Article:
The Art of Saying and Meaning No

Yes... and No

Image by Timothy Valentine - ferris bueller for a day via Flickr

Question: How can I say “No” and mean it? I often say “Yes” when I want to say “No.” I’m sure my childhood has something to do with this. I could never speak up and say what I really felt. I always had to do stuff out of duty and obligation. It sucked!

Answer: The good news is you’re an adult and can say “No” and mean it. If the people in your life get mad or upset with you it’s their issue, not yours. To quote my law professor, “Too bad, so sad” which means it’s not your problem.

Many people say “Yes” when they want to say “No.” They say ‘Yes’ out of duty, obligation, or a sense of responsibility. Meanwhile they mumble under their breath as they bake cookies, cook a meal, drive a family member somewhere because they never learned how to drive, or whatever it is they agreed to do. Don’t be one of these people! You have every right to say “No” and mean it. The key is to be nice about it. There’s no reason to get snippy.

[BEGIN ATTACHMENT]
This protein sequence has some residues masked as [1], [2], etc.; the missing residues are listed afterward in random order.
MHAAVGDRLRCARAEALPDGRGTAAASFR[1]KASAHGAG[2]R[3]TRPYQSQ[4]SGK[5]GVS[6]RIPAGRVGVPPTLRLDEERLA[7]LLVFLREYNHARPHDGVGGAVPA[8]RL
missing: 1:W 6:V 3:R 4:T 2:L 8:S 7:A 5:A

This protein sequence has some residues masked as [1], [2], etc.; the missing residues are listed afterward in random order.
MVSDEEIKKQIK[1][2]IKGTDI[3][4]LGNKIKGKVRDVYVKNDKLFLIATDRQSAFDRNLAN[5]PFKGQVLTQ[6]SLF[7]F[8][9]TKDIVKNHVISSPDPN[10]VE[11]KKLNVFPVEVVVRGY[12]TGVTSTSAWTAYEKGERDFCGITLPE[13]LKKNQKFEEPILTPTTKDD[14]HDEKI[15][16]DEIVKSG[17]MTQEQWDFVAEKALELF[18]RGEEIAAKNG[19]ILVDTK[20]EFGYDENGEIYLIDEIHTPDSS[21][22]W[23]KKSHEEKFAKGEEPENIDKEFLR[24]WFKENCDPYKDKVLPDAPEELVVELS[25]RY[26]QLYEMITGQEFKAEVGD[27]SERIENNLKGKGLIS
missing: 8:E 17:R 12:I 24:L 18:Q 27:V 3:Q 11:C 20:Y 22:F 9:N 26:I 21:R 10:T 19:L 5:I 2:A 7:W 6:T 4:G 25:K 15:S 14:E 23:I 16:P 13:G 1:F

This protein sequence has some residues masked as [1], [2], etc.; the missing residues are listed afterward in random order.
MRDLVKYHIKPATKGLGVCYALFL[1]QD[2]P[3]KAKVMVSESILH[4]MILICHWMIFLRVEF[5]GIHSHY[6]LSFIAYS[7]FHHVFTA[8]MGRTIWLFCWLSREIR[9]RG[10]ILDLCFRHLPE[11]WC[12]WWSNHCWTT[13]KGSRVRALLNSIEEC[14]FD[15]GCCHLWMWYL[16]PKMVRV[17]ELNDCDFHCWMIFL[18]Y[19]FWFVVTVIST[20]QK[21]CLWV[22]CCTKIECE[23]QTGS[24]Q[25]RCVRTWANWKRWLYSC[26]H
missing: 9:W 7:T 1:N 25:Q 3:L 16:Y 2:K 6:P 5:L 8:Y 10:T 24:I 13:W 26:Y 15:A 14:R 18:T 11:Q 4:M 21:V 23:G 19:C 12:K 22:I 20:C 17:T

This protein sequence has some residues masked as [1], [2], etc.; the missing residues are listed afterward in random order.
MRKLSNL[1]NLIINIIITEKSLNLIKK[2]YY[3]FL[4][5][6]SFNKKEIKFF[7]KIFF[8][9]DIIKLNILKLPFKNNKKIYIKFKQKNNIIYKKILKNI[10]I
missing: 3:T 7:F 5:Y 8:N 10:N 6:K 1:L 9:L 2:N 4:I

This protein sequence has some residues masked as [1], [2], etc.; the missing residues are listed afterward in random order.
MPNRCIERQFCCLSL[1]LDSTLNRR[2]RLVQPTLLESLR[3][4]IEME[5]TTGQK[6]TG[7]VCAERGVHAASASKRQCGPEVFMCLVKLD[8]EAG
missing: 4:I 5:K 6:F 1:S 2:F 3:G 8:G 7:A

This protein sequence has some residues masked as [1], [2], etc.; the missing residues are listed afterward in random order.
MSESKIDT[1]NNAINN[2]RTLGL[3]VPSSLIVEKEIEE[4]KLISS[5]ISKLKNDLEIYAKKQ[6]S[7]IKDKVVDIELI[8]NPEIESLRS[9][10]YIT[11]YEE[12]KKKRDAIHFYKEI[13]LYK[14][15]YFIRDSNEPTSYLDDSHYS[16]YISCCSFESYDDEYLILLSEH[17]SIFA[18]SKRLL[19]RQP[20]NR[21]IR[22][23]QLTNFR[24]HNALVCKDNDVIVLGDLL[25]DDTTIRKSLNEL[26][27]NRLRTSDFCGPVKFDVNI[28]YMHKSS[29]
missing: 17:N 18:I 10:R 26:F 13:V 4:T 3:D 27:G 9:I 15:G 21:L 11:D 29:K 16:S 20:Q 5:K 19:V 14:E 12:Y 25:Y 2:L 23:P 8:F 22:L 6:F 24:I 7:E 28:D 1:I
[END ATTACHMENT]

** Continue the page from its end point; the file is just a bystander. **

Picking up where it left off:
How to Say “No” and Mean It

1. Be polite. Remain calm and simply say “No, I can’t help this time.”

2. Don’t give an elaborate explanation. There’s no reason give a lengthy explanation as to ‘why’ you can’t help. If you’re busy or will be out-of-town, mention it. You could also say, “I’m overextended right now.” Otherwise, just say “No.”

3. Accept that people be mad or upset with you. You may have to push through your people-pleasing tendencies and get over it. You can’t and won’t please everyone all of the time. You must be willing to accept this and be alright with it. It’s not your job to keep people happy; it’s their job. If you can accept that saying “No” may tick-off family, friends, PTA members, co-workers, bosses, etc. you’ll have grasped the art of saying and meaning “no.”

Whenever you’re asked to do something, don’t do it because you feel you ‘have’ to. Simply say, “I’d love to help, but I can’t.” You don’t have to go into a lengthy explanation. Of course, if you’re going on vacation or will be out-of-town, you could mention it. Please don’t lie and say you’ll be out-of-town, when in fact, you won’t be. Lying is draining and unnecessary. Chances are you will get caught.

Rebecca

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